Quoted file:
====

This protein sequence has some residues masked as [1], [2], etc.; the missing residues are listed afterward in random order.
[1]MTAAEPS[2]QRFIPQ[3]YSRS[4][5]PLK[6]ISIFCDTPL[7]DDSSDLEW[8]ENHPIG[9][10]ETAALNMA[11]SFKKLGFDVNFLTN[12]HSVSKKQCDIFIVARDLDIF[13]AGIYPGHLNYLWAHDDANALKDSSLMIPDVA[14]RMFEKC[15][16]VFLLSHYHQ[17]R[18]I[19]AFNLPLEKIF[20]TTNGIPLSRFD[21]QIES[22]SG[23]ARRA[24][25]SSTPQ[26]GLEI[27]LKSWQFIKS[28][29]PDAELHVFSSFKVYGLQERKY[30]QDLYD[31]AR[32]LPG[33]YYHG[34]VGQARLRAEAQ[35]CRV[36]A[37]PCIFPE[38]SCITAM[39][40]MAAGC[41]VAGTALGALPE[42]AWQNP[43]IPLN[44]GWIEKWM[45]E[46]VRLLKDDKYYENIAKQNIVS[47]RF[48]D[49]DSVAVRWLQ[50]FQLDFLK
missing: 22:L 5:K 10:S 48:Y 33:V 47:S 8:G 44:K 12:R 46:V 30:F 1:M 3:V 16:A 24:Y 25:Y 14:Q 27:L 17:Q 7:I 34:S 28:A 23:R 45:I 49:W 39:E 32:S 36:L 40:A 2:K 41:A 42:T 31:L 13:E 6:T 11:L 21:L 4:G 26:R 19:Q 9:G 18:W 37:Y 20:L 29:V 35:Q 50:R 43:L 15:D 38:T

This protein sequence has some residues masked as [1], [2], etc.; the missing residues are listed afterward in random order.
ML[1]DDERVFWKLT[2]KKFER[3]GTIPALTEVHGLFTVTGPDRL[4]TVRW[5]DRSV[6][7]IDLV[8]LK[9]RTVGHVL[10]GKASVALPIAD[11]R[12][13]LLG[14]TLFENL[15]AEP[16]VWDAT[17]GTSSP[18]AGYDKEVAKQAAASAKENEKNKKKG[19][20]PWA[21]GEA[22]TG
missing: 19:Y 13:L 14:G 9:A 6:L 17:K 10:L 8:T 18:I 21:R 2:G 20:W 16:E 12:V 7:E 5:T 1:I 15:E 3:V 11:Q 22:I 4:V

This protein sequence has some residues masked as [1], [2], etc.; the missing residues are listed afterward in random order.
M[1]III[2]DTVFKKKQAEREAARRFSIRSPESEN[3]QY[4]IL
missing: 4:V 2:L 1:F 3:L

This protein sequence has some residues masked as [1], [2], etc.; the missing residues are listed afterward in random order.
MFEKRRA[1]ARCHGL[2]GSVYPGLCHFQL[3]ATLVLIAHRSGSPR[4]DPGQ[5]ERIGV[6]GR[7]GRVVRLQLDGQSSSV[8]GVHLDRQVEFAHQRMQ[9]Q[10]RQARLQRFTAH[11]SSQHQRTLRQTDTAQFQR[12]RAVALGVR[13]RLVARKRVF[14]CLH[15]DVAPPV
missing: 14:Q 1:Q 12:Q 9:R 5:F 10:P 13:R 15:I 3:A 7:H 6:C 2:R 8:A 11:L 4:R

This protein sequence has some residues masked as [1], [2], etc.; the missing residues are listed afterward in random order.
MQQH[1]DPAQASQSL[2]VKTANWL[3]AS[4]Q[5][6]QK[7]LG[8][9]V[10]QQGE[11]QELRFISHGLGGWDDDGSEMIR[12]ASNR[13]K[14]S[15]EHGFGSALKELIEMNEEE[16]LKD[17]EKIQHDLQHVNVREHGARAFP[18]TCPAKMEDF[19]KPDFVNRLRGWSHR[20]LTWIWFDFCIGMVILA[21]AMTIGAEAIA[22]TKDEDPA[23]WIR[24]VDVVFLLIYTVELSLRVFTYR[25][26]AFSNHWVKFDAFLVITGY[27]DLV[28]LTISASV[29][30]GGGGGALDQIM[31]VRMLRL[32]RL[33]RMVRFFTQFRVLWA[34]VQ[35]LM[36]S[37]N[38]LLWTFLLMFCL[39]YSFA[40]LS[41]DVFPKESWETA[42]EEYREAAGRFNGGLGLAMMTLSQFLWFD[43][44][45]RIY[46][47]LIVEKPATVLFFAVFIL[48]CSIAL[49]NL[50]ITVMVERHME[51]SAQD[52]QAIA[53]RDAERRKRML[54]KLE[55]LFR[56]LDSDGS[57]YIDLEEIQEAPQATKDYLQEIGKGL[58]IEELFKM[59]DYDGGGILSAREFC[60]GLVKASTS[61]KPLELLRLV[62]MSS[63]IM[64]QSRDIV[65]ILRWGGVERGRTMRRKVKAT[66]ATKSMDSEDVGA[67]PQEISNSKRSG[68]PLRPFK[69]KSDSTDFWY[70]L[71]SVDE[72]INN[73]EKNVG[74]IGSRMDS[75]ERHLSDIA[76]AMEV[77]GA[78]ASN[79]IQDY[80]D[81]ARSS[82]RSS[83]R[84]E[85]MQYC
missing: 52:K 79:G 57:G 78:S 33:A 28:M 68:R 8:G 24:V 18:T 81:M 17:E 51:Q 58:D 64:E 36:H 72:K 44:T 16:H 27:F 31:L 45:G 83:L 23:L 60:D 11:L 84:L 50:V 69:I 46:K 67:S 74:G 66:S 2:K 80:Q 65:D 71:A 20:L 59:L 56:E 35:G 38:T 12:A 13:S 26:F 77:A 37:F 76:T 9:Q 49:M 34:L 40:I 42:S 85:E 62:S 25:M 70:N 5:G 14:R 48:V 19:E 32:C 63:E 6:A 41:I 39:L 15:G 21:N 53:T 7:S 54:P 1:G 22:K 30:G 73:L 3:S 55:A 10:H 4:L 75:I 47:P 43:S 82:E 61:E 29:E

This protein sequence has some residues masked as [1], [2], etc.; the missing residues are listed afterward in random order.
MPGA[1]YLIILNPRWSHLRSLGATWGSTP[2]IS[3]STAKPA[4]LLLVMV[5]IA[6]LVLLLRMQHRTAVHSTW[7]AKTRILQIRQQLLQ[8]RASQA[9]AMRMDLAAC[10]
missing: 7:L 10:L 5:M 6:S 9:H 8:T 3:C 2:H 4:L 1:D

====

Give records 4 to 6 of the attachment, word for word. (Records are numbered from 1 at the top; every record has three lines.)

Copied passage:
This protein sequence has some residues masked as [1], [2], etc.; the missing residues are listed afterward in random order.
MFEKRRA[1]ARCHGL[2]GSVYPGLCHFQL[3]ATLVLIAHRSGSPR[4]DPGQ[5]ERIGV[6]GR[7]GRVVRLQLDGQSSSV[8]GVHLDRQVEFAHQRMQ[9]Q[10]RQARLQRFTAH[11]SSQHQRTLRQTDTAQFQR[12]RAVALGVR[13]RLVARKRVF[14]CLH[15]DVAPPV
missing: 14:Q 1:Q 12:Q 9:R 5:F 10:P 13:R 15:I 3:A 7:H 6:C 2:R 8:A 11:L 4:R

This protein sequence has some residues masked as [1], [2], etc.; the missing residues are listed afterward in random order.
MQQH[1]DPAQASQSL[2]VKTANWL[3]AS[4]Q[5][6]QK[7]LG[8][9]V[10]QQGE[11]QELRFISHGLGGWDDDGSEMIR[12]ASNR[13]K[14]S[15]EHGFGSALKELIEMNEEE[16]LKD[17]EKIQHDLQHVNVREHGARAFP[18]TCPAKMEDF[19]KPDFVNRLRGWSHR[20]LTWIWFDFCIGMVILA[21]AMTIGAEAIA[22]TKDEDPA[23]WIR[24]VDVVFLLIYTVELSLRVFTYR[25][26]AFSNHWVKFDAFLVITGY[27]DLV[28]LTISASV[29][30]GGGGGALDQIM[31]VRMLRL[32]RL[33]RMVRFFTQFRVLWA[34]VQ[35]LM[36]S[37]N[38]LLWTFLLMFCL[39]YSFA[40]LS[41]DVFPKESWETA[42]EEYREAAGRFNGGLGLAMMTLSQFLWFD[43][44][45]RIY[46][47]LIVEKPATVLFFAVFIL[48]CSIAL[49]NL[50]ITVMVERHME[51]SAQD[52]QAIA[53]RDAERRKRML[54]KLE[55]LFR[56]LDSDGS[57]YIDLEEIQEAPQATKDYLQEIGKGL[58]IEELFKM[59]DYDGGGILSAREFC[60]GLVKASTS[61]KPLELLRLV[62]MSS[63]IM[64]QSRDIV[65]ILRWGGVERGRTMRRKVKAT[66]ATKSMDSEDVGA[67]PQEISNSKRSG[68]PLRPFK[69]KSDSTDFWY[70]L[71]SVDE[72]INN[73]EKNVG[74]IGSRMDS[75]ERHLSDIA[76]AMEV[77]GA[78]ASN[79]IQDY[80]D[81]ARSS[82]RSS[83]R[84]E[85]MQYC
missing: 52:K 79:G 57:G 78:S 33:A 28:M 68:R 8:G 24:V 18:T 81:M 17:E 51:Q 58:D 64:E 36:H 72:K 44:T 16:H 27:F 31:L 45:G 83:L 23:L 60:D 11:L 84:L 50:V 69:I 46:K 67:S 74:G 66:S 2:K 80:Q 65:D 71:A 20:L 59:L 56:E 35:G 38:T 12:A 13:S 26:F 77:A 37:F 76:T 9:Q 49:M 34:L 40:I 42:S 85:E 62:S 25:M 70:N 5:G 14:R 48:V 19:E 32:C 63:E 6:A 41:I 39:L 15:G 21:N 53:T 7:S 54:P 1:G 22:K 30:G 73:L 3:S 55:A 10:H 4:L 75:I 47:P 43:S 82:E 61:E 29:E

This protein sequence has some residues masked as [1], [2], etc.; the missing residues are listed afterward in random order.
MPGA[1]YLIILNPRWSHLRSLGATWGSTP[2]IS[3]STAKPA[4]LLLVMV[5]IA[6]LVLLLRMQHRTAVHSTW[7]AKTRILQIRQQLLQ[8]RASQA[9]AMRMDLAAC[10]
missing: 7:L 10:L 5:M 6:S 9:H 8:T 3:C 2:H 4:L 1:D